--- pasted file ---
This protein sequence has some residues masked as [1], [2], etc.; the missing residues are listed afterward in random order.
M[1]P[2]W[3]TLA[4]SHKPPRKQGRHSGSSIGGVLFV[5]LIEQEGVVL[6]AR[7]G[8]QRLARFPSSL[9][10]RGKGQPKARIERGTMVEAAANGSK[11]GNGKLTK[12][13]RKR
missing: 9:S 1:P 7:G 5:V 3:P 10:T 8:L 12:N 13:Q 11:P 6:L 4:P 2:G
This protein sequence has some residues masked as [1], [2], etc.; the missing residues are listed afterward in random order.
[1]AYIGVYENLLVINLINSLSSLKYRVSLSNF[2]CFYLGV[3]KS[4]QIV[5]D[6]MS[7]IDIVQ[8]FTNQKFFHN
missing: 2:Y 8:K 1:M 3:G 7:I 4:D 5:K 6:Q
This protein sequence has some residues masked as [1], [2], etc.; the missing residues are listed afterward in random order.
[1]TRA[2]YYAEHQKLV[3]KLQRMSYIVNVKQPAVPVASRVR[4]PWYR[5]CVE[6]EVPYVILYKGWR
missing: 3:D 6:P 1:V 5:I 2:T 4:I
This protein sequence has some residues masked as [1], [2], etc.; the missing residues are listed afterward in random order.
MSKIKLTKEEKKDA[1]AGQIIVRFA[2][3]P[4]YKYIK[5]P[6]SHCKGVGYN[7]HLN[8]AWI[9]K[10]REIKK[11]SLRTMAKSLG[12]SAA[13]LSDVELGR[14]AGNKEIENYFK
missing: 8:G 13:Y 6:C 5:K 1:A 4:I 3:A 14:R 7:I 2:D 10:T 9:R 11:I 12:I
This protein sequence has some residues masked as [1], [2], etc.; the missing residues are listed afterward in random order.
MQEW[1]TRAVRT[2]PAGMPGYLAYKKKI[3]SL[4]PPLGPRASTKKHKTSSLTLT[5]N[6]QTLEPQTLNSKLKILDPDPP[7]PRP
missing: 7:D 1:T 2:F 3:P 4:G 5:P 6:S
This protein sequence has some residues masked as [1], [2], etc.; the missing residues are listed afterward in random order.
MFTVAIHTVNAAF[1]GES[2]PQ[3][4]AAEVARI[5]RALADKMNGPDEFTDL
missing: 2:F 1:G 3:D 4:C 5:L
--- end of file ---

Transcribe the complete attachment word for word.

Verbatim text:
This protein sequence has some residues masked as [1], [2], etc.; the missing residues are listed afterward in random order.
M[1]P[2]W[3]TLA[4]SHKPPRKQGRHSGSSIGGVLFV[5]LIEQEGVVL[6]AR[7]G[8]QRLARFPSSL[9][10]RGKGQPKARIERGTMVEAAANGSK[11]GNGKLTK[12][13]RKR
missing: 9:S 1:P 7:G 5:V 3:P 10:T 8:L 12:N 13:Q 11:P 6:L 4:P 2:G
This protein sequence has some residues masked as [1], [2], etc.; the missing residues are listed afterward in random order.
[1]AYIGVYENLLVINLINSLSSLKYRVSLSNF[2]CFYLGV[3]KS[4]QIV[5]D[6]MS[7]IDIVQ[8]FTNQKFFHN
missing: 2:Y 8:K 1:M 3:G 7:I 4:D 5:K 6:Q
This protein sequence has some residues masked as [1], [2], etc.; the missing residues are listed afterward in random order.
[1]TRA[2]YYAEHQKLV[3]KLQRMSYIVNVKQPAVPVASRVR[4]PWYR[5]CVE[6]EVPYVILYKGWR
missing: 3:D 6:P 1:V 5:I 2:T 4:I
This protein sequence has some residues masked as [1], [2], etc.; the missing residues are listed afterward in random order.
MSKIKLTKEEKKDA[1]AGQIIVRFA[2][3]P[4]YKYIK[5]P[6]SHCKGVGYN[7]HLN[8]AWI[9]K[10]REIKK[11]SLRTMAKSLG[12]SAA[13]LSDVELGR[14]AGNKEIENYFK
missing: 8:G 13:Y 6:C 5:K 1:A 4:I 3:A 14:R 7:I 2:D 10:T 9:R 11:I 12:I
This protein sequence has some residues masked as [1], [2], etc.; the missing residues are listed afterward in random order.
MQEW[1]TRAVRT[2]PAGMPGYLAYKKKI[3]SL[4]PPLGPRASTKKHKTSSLTLT[5]N[6]QTLEPQTLNSKLKILDPDPP[7]PRP
missing: 7:D 1:T 2:F 3:P 4:G 5:P 6:S
This protein sequence has some residues masked as [1], [2], etc.; the missing residues are listed afterward in random order.
MFTVAIHTVNAAF[1]GES[2]PQ[3][4]AAEVARI[5]RALADKMNGPDEFTDL
missing: 2:F 1:G 3:D 4:C 5:L